Media skills training: Endearing response generates viral coverage

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Endearing response generates viral coverage

It’s not just analysis of interviews and crisis media management incidents in this media training blog.

Occasionally, particularly on a Friday, we like to bring you something a little different.

This week an uplifting story caught our attention which showed that sometimes the best PR can come from the simplest of tasks - like responding to a letter from a young fan of your organisation.

That is what Qantas did and it turned out to be a masterclass in reputation management.

The Australian airline’s tweet about a letter it had received from a 10-year-old boy who had set up his own airline and wanted some advice has gone viral since it was posted on Twitter on Tuesday (11/3).

At the time of writing, it has generated 1,800 comments, 28,000 retweets and 77,000 likes.



And that’s not all. As the heart-warming tale gained momentum it also generated significant mainstream media coverage.

Here are a few examples:


Boy, 10, writes incredibly sweet letter to airline CEO – and gets the best reply Daily Mirror

Airline CEO wins hearts as his response to 10-year-old seeking his advice goes viral The Indian Express

“I too was once a young boy”: Qantas CEO responds to charming letter from a 10-year-old who wants to start his own airline CBS News

Qantas responds to 10-year-old’s letter for advice on starting an airline The Independent


The story began with a handwritten letter to Qantas from Alex Jacquot – the self-appointed boss of Oceania Express - asking for advice on running his airline, as it was the school holidays and he had run out of ideas.

What made it go viral was the endearing and natural response from the Airline's CEO Alex Joyce.

Mr Joyce wrote: “I should say that I’m not typically in the business of giving advice to my competitors. Your newly appointed head of legal might have something to say about that too.

“But I’m going to make an exception on this occasion, because I too was once a young boy who was curious about flight and all its possibilities.”

Mr Joyce went on to answer some of the boy’s questions before inviting him to a meeting to discuss Project Sunrise, Qantas’ plans to fly non-stop between the east coast of Australia and London.

“I would like to invite you to a Project Sunrise meeting between myself, as the CEO of Australia’s oldest airline, and you, as the CEO of Australia’s newest airline,” he said.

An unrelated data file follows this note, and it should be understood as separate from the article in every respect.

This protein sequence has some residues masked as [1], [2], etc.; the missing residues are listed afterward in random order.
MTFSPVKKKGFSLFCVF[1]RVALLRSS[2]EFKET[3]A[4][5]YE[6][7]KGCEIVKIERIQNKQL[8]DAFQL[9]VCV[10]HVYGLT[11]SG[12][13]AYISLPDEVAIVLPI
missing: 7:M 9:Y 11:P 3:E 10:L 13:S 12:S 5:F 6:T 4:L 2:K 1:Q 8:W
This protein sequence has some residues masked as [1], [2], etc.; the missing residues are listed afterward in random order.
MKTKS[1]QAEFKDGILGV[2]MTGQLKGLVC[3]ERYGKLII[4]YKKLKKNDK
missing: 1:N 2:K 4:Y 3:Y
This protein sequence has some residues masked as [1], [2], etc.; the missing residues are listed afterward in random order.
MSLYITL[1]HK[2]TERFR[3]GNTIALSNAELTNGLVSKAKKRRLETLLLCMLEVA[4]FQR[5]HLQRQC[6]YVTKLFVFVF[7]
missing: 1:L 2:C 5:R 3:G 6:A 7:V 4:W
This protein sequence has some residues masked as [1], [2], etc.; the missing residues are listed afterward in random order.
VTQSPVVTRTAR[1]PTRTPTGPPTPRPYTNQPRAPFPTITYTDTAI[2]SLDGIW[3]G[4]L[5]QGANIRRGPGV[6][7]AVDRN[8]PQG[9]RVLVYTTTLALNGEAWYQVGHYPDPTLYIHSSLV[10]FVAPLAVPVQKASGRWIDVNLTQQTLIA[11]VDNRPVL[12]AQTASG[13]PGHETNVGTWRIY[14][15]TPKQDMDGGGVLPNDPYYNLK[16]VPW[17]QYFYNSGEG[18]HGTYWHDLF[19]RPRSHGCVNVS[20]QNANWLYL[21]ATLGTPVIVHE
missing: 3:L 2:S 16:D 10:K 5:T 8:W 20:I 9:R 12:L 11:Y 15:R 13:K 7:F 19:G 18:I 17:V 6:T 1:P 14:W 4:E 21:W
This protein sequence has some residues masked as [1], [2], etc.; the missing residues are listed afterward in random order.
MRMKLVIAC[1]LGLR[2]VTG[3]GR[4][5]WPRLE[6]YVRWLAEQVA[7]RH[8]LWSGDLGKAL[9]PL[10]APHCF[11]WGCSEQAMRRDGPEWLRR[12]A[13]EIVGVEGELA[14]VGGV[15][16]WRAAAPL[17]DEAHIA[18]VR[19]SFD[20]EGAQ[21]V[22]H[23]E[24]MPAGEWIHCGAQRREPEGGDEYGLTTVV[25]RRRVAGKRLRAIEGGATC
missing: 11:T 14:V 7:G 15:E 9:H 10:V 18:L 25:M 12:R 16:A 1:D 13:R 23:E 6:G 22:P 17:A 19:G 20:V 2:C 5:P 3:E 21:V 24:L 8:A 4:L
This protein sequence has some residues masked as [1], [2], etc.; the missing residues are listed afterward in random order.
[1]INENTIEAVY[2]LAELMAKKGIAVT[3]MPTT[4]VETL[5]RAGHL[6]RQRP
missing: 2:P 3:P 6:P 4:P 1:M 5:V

“At this meeting we can compare notes on what it is like to run an airline.”

There seems little doubt that response would have delighted the young entrepreneur, but as we’ve shown earlier, it has also generated great coverage for the airline.



Cynics may suggest Qantas has exploited the letter and turned it into a PR stunt.

And there is some truth in that as there is little doubt that it saw the opportunity.

But it is so well executed that few, if any, people will notice. The response sounds natural, is endearing and well-articulated and shows a human side to the brand.



What most will see is the boss of a leading airline taking time out of his busy day to inspire a young boy to pursue his own dreams and ambitions.  It feels kind. It feels generous. It suggests that the airline and its boss care and took the boy’s letter seriously.

And among those sentiments are some subtle brand messages. Safety is the airline’s number one priority, it is looking at a non-stop flight from Australia to London, and it is considering how to give people more space on its flights.

If it was a PR stunt, you have to say that it has worked perfectly because so many people have been talking about it. And, because it is aimed at a 10-year-old boy, it also has the advantage of sounding completely sincere. 

Connecting with people while communicating the good things about your brand shows great PR, expertly delivered.


Media First are media and communications training specialists with over 30 years of experience. We have a team of trainers, each with decades of experience working as journalists, presenters, communications coaches and media trainers.


Click here to find out more about our bespoke journalist-led media training courses. Or book a place on our next media training open course

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